Modern spice classifications have changed, however, and the term is generally meant to include all seasonings, including blends, herbs, and dried vegetables.
While herbs may have been a common medicinal and flavoring ingredient, many spices have reigned as prized commodities throughout history. Pepper was once used as currency for trading while much later, spice-laden ships became conquests for pirates.
The most-used spices include:
• Avoid whole pods and berries that are cracked or broken.
• While six months is the general recommendation for length of freshness, many ground spices will be usable much longer – often up to two years. They lose flavor and taste over time. Color changes and lack of aroma are indications that a spice is well past prime.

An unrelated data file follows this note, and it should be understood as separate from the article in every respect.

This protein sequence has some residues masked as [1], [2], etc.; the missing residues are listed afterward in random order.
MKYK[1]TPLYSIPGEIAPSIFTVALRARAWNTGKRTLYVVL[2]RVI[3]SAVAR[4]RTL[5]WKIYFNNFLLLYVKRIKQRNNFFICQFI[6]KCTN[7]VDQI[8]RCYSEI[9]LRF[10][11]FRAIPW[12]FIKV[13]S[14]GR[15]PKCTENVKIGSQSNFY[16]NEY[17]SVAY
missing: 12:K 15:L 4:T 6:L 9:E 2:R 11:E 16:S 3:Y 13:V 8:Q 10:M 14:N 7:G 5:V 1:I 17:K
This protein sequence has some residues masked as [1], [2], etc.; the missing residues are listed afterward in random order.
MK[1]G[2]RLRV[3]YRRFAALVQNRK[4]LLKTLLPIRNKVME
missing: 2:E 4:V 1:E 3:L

• Whole spices will last up to four years.
• Store in a dry, cool, dark place and always keep containers tightly closed.
• Red spices tend to turn brown. Refrigerate (sealed to prevent humidity buildup) or freeze.
• To enjoy the true flavors of whole spices, a grinder is the best investment. Process only the amount needed in a recipe.
• Before grinding, some spices will benefit from toasting for enhanced flavor.
• Never sprinkle spices directly from the bottle into a steaming pot. This will encourage caking and mold growth.
View BigOven's spice recipes